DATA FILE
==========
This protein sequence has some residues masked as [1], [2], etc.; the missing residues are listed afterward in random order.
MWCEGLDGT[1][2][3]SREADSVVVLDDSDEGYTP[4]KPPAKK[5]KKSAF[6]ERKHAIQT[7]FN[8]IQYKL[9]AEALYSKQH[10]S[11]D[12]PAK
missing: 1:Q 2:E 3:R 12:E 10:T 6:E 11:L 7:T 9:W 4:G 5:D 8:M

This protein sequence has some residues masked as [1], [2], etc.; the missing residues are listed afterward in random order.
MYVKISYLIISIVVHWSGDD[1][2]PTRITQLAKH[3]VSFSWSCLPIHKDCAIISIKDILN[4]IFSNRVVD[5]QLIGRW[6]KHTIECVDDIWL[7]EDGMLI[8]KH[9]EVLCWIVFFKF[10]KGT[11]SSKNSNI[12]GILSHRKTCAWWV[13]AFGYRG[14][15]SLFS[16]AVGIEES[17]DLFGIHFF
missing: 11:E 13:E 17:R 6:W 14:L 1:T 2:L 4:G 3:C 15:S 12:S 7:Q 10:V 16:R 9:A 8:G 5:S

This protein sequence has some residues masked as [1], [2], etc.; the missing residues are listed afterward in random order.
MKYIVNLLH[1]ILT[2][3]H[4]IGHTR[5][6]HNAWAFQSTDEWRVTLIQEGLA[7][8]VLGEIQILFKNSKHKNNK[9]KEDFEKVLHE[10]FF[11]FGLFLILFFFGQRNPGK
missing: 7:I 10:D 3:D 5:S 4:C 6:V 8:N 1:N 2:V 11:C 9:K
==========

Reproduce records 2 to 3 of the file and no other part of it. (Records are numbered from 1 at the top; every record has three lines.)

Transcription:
This protein sequence has some residues masked as [1], [2], etc.; the missing residues are listed afterward in random order.
MYVKISYLIISIVVHWSGDD[1][2]PTRITQLAKH[3]VSFSWSCLPIHKDCAIISIKDILN[4]IFSNRVVD[5]QLIGRW[6]KHTIECVDDIWL[7]EDGMLI[8]KH[9]EVLCWIVFFKF[10]KGT[11]SSKNSNI[12]GILSHRKTCAWWV[13]AFGYRG[14][15]SLFS[16]AVGIEES[17]DLFGIHFF
missing: 11:E 13:E 17:R 6:W 14:L 1:T 2:L 4:G 3:C 15:S 12:S 7:Q 10:V 16:R 9:A 8:G 5:S

This protein sequence has some residues masked as [1], [2], etc.; the missing residues are listed afterward in random order.
MKYIVNLLH[1]ILT[2][3]H[4]IGHTR[5][6]HNAWAFQSTDEWRVTLIQEGLA[7][8]VLGEIQILFKNSKHKNNK[9]KEDFEKVLHE[10]FF[11]FGLFLILFFFGQRNPGK
missing: 7:I 10:D 3:D 5:S 4:C 6:V 8:N 1:N 2:V 11:C 9:K